What We Can Learn From the Legalization of Cannabis In West Virginia

As one of the first red states decriminalize pot, there are many things we can learn from the legalization of cannabis in West Virginia.

What We Can Learn From the Legalization of Cannabis In West Virginia

Recently, West Virginia legalized cannabis - marking one of the very first red states to actually change cannabis' legal status from illegal to decriminalized. (More technically, it's now allowed for medical reasons only.)

According to news sources, West Virginia is now the 29th weed-friendly state in the Union, and it will take a full two years before locals will be able to smoke up in peace. Even the most hopeful of pot smokers never saw this coming. After all, West Virginia is a notoriously red state.

That being said, we all have some things we can learn from the legalization of cannabis in West Virginia. Here's what every pothead should think about when they hit the polls.

Weed laws aren't a "Republican Versus Democrat" issue.

West Virginia is notoriously ruby red as a state. In fact, it has a reputation for being the most staunchly Republican state in the union among political analysts. The fact that they legalized cannabis shows that both Republicans and Democrats are aware of the benefits that medical marijuana has.

If the most Republican state in the union just decriminalized its use, then there's really no excuse for any other states not to follow suit within the next couple of years.

Politicians do listen - sometimes.

Though there have definitely been a lot of times where politicians didn't listen to the requests of their citizens, it's becoming clear that many of them are willing to listen on the topic of marijuana.

Moreover, it's a smart move for legislation to work towards making weed legal - even in more conservative states. Legalizing marijuana makes sense as a party platform, since support for the herbal remedy is at an all-time high. (Pun intended!)

Additionally, since it's not as controversial as it used to be, politicians can use this as a way to show that they are still "listening to what constituents say."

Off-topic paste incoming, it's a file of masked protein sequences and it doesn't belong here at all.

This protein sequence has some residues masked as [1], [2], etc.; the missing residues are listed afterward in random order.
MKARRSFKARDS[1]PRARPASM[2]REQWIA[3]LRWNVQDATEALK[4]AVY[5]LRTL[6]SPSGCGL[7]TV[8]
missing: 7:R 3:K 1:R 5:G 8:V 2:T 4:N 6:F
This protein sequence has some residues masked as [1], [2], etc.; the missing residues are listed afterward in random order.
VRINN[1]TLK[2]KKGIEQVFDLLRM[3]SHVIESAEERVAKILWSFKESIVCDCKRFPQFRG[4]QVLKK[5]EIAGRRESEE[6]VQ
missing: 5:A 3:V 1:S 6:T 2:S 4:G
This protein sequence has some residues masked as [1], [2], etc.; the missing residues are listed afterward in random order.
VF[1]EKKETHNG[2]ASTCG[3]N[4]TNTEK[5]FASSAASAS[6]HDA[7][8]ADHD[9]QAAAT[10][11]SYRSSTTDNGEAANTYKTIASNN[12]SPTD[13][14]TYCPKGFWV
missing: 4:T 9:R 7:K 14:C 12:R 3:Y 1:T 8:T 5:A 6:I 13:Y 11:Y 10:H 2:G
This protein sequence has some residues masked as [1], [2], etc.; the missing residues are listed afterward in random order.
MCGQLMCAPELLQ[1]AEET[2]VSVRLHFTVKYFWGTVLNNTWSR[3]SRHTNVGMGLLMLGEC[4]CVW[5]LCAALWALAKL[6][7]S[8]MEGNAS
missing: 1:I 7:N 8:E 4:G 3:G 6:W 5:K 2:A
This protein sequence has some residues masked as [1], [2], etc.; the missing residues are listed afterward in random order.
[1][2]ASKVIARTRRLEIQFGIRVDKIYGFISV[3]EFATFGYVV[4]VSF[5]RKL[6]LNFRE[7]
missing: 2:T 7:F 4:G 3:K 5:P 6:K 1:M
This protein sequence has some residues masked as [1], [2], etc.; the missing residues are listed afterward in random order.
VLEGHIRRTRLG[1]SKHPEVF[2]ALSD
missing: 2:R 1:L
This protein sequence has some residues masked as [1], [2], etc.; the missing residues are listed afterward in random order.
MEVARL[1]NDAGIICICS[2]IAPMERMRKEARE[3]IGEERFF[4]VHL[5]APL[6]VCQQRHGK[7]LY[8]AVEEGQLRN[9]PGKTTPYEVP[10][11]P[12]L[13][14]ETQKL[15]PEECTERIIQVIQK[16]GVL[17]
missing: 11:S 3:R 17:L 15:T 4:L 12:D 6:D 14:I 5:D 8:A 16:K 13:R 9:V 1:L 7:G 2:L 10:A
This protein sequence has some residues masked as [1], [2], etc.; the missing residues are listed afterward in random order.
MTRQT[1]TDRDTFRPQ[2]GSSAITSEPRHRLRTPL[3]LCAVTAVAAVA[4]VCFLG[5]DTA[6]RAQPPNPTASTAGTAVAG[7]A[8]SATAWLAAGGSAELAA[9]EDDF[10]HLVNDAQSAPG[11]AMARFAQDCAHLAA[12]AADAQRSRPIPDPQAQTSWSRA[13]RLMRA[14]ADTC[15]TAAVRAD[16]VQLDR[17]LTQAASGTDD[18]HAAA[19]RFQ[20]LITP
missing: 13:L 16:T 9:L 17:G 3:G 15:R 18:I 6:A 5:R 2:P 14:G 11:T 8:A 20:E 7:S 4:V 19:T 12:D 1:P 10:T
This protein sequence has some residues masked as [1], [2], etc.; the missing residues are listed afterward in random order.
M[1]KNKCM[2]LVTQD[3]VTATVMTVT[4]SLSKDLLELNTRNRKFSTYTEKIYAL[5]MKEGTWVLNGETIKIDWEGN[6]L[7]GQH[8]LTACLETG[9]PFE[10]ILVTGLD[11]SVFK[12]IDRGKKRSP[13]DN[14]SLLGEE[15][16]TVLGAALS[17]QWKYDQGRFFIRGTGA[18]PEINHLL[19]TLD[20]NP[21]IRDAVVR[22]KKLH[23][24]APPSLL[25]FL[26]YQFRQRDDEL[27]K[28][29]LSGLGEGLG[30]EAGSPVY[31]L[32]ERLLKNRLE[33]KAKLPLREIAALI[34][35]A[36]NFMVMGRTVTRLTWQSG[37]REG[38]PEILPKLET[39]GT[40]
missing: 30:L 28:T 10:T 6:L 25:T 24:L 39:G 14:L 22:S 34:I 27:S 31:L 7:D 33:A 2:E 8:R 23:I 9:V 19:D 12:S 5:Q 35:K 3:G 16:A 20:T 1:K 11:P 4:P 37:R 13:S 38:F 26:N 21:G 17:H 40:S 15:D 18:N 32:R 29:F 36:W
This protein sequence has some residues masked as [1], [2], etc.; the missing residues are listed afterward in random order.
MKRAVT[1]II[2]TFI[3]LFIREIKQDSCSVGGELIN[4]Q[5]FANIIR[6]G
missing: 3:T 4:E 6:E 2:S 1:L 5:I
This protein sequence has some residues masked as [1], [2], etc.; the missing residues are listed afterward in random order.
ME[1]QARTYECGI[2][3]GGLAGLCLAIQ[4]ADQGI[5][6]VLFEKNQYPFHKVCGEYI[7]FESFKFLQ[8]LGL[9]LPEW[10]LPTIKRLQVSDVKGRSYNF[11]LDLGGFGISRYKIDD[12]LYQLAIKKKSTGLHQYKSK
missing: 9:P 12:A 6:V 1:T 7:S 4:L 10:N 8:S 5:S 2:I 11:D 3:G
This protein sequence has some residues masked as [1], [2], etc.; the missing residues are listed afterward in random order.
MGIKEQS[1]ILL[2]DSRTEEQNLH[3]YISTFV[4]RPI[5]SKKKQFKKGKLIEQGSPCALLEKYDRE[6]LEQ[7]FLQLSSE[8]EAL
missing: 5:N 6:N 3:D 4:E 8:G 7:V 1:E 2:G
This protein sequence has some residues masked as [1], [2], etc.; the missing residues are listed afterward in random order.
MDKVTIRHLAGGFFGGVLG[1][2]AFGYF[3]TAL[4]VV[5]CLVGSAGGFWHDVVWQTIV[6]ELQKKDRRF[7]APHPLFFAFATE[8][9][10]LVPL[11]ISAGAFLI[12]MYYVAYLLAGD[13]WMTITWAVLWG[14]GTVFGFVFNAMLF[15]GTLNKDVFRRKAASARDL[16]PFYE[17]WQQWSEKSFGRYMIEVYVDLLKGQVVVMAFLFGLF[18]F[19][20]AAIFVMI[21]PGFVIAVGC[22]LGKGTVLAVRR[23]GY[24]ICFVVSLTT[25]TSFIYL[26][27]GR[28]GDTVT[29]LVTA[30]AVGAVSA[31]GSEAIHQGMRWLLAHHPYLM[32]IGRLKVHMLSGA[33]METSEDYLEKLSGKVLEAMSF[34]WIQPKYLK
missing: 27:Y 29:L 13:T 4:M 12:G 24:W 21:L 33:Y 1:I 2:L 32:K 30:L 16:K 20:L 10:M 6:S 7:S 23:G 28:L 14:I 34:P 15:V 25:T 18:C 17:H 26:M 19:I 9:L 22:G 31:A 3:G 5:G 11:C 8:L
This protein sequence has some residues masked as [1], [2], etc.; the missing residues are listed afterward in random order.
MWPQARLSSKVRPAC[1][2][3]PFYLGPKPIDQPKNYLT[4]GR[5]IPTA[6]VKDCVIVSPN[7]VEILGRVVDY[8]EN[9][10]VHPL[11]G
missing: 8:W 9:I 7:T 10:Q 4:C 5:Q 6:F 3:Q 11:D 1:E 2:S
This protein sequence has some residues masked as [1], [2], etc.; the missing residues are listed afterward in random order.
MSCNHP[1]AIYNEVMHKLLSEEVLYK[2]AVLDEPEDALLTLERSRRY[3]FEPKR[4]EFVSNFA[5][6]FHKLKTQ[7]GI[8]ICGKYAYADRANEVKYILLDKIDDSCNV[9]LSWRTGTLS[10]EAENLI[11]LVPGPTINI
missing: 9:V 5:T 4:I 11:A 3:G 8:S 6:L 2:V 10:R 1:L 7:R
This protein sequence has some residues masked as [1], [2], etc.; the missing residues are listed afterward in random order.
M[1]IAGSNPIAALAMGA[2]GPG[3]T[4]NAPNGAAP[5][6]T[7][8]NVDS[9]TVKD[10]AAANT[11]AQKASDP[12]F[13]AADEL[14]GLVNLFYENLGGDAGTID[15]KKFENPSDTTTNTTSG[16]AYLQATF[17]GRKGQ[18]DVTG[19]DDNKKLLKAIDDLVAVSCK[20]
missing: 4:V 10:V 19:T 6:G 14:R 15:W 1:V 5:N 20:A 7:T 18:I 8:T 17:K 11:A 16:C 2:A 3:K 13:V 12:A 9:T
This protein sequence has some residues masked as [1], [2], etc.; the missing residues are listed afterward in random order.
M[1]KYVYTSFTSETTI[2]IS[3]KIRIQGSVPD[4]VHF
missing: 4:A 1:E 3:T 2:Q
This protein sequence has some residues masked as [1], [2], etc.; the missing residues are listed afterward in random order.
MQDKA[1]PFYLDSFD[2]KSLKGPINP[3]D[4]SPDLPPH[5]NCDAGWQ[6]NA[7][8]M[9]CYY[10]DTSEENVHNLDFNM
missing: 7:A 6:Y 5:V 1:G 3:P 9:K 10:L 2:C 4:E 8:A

Compassion is key - and some politicians still know this.

When Governor Justice had signed the law decriminalizing weed in West Virginia, he delivered an amazing speech. Among other things, he called attention to the need for politicians to have compassion - and to put aside religious beliefs in favor of compassion.

“You’ve got to rise above that and be a public servant. By Michael doing that, and taking that big step, we’re here today. We’re here to show basic compassion. Doctors are telling us this is a pathway to help those people.” - Governor Justice

When it all comes down to it, legalizing marijuana is a matter of compassion. It's a way to keep nonviolent offenders from having their lives ruined, a way for the sick to get better, and a way to help businesses thrive. And, I think we can all get behind that.

Activism and education work.

None of this would be possible if it wasn't for cannabis activists being vocal about the medical benefits that cannabis has to offer. It wouldn't have ever happened if we all stayed silent, if we didn't try to educate people via online groups, or if West Virginians didn't call up political offices asking for this to happen.

If we want change, we have to be the ones who spark it. That's what this legalization is all about, and why the legalization of cannabis in West Virginia was actually successful.

Chances are very high that this is a sign that federal legalization is on its way.

Think about it this way - if it was only liberal states that allowed cannabis legalization, there's a good chance that it'd turn into a partisan issue. However, West Virginia's weed laws show that even the more conservative states are open to national change, and that people are getting wise to the smear campaign cannabis has had throughout the years.

If West Virginia, one of the most conservative and straight-laced states changed its weed laws, who's to say that we won't see the same happen on a national level? The DEA's power can only go so far.

Lastly, anything is possible.

If you were to have told someone 20 years ago that the legalization of cannabis in West Virginia would be successful, you would have been laughed at. Now, it's really happening and it's shocked pundits, potsmokers, and people on all sides. Anything is possible, and you never know what can happen in the future.

How does it work?
Read next: Top Stoner TV Shows
Ossiana Tepfenhart

Ossiana Tepfenhart is a writer based out of New Jersey. This is her work account. She loves gifts and tips, so if you like something, tip her!

See all posts by Ossiana Tepfenhart